I’ve seen this a few times over the past few months:
What that basically says to Google is “give me the latest 1.* branch version of jQuery and make sure it’s minified.”
Minified is good. Using the Google CDN is good. One thing that’s not so good is the fact that the above file is set with the following headers:
Date: Wed, 23 Jun 2010 18:26:27 GMT Expires: Thu, 17 Jun 2010 14:26:58 GMT Age: 2045 Server: GFE/2.0
Notice anything about the expires headers? Yeah, it’s actually set in the past. That’s uncacheable. That makes sense as the purpose of that link is to get the freshest version so you don’t want the browser to hold onto an old version. Thing is, when you’re building a site you want the browser to hold onto a file like that, since it’s the site equivalent of plumbing.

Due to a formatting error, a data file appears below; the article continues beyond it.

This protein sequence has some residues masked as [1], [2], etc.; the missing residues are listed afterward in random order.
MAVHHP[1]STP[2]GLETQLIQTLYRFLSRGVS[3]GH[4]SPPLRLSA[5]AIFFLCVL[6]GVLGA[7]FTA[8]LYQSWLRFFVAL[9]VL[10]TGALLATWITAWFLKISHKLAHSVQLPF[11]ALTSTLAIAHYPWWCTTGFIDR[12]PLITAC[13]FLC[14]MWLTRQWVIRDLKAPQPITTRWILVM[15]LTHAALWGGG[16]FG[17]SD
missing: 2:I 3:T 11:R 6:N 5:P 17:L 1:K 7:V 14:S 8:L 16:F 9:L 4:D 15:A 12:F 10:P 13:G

So, instead of using the generic “latest” link format, pin it down to a specific version number
Here are those headers:
That files expires 1 year from access. That’s what you want.
All of this is ignoring the very real possibility that published code could break as the underlying APIs change. It’s rare over the short term, but if a site live for more than a couple of years the odds are going good something will break because of an update that deprecates or changes some functionality.